Incorporated Businesses

All amounts paid by the corporation are 100% deductible to the corporation and not taxable to the employees.

When setting up a Canada Insurance Plan plan for an incorporated company, there are a few added options that the business can implement upon set-up which are as follows:

  1. Differences in maximums between classes

Structure and classes should be clearly defined up front and in writing. There must be justifiable rationale as to why each class of employees is receiving differing benefits than another (as would be the case with traditional benefits). Benefits must be equal amongst classes and fair between classes. For example, by setting up one class with a benefit maximum of $1000, the next class should not exceed 2-4 times that benefit amount. 

It is also recommended that a board of resolution be included upon set up to clearly define who is eligible for benefits and at the allotted amount.

  1. Adding supplemental emergency travel medical insurance

As a member of the Canada Insurance Plan plan, all clients are eligible for the supplemental emergency in province and out of province insurance coverage (stop/loss travel medical).  If an owner offers one employee, they must offer it to everyone else.  It is a great benefit to have offered at a very competitive price.  For those who have no other benefits in place, it offers peace of mind knowing “emergency/catastrophic” events in peoples lives that cannot be controlled can at least be supported financially.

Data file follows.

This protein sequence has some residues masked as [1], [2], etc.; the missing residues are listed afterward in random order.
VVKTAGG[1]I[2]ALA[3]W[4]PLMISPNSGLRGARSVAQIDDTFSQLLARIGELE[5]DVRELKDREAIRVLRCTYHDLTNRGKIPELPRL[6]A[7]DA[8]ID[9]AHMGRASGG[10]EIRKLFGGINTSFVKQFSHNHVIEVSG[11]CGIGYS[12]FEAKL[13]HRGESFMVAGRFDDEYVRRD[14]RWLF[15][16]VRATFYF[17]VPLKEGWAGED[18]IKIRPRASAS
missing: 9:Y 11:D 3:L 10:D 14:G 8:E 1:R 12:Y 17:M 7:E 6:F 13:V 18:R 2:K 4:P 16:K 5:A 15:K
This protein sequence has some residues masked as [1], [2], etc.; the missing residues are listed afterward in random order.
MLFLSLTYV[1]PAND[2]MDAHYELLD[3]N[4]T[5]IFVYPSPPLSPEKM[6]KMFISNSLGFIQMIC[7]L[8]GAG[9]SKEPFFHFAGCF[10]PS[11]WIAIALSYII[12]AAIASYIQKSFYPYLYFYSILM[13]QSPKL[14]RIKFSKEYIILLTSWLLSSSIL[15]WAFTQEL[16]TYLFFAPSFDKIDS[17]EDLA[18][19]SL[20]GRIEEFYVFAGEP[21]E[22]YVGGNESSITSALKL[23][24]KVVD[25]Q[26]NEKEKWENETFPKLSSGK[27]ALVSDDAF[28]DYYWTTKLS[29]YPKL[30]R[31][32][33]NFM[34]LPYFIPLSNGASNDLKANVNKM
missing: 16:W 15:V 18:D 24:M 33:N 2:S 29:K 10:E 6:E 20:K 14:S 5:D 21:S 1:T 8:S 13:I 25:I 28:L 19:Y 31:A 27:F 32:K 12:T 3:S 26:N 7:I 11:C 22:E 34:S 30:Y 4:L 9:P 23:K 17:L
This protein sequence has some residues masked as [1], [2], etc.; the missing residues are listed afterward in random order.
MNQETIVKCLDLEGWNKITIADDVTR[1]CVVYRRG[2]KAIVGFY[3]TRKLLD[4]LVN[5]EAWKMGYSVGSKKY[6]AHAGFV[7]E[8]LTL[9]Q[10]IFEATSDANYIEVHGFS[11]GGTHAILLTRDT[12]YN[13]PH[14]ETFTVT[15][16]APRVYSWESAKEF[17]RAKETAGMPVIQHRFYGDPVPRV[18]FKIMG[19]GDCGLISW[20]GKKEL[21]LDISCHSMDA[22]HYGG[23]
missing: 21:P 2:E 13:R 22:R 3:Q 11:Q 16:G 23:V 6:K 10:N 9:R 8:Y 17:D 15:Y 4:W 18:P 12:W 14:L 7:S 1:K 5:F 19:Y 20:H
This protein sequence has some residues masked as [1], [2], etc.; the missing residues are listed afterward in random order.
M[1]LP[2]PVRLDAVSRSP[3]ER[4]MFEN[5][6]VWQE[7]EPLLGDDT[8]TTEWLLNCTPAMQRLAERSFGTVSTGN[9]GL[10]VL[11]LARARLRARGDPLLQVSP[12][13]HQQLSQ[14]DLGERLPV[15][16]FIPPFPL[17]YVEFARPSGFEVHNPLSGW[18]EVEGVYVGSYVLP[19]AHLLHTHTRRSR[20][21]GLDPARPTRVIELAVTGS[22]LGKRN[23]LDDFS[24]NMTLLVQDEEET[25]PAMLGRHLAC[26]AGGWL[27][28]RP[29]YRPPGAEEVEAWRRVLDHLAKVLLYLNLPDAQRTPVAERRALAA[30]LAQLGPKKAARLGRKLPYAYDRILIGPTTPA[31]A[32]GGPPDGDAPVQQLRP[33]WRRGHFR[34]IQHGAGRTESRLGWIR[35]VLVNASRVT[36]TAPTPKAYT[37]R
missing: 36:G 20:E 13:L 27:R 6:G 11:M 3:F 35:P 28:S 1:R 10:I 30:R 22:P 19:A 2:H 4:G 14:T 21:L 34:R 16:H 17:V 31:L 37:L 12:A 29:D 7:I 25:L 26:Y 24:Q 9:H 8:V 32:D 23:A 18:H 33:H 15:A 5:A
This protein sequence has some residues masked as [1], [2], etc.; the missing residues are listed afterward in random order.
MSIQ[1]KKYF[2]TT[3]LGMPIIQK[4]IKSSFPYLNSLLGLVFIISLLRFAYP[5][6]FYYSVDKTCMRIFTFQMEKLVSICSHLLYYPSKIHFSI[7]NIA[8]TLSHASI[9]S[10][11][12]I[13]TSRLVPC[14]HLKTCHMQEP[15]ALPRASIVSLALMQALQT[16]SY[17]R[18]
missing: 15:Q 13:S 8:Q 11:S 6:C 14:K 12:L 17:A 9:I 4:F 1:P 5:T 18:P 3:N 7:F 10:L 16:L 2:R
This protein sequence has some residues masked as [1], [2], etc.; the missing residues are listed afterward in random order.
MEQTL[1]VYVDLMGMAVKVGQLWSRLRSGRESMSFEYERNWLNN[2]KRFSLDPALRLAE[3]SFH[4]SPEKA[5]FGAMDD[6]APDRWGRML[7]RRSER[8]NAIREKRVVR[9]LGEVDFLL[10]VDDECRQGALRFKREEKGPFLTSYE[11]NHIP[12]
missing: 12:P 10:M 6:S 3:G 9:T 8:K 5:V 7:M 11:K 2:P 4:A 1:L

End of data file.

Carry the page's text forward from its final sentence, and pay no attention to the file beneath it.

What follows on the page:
Note: premiums of the stop/loss travel medical can also be written off through the  Canada Insurance Planplan.    

    • Allowing unused benefit amounts to be carried forward by one year

Employers have the option of allowing their employees to carry forward unused amounts by one year.  However, in order to insure that there is an element of risk as deemed by the CRA, the carry forward period must not exceed the one year.

If an employee does not use their allotment after the one year period, they will lose that portion. 

In order to allow for this option, this needs to be communicated at time of set up.    

    • Adding co-insurance

In order for a health and welfare trust to maintain a non taxable benefit to the employee, the reimbursement must be paid by the employer.  The employer does have the option of adding a co-insurance level to aid in the cost.

Co-insurance is defined as the amount an employer will pay for the benefit.  The difference is the amount the employee will be charged.  For example, if  company ABC had an 80% co-insurance level and the cost of a drug was $145, then company ABC would be covering $116 (80% multiplied by $145) while the employee would be responsible for $29. 

Co-insurance levels are at the discretion of the business owner.  It is important to note that amounts paid by an employee are not deductible to the employer.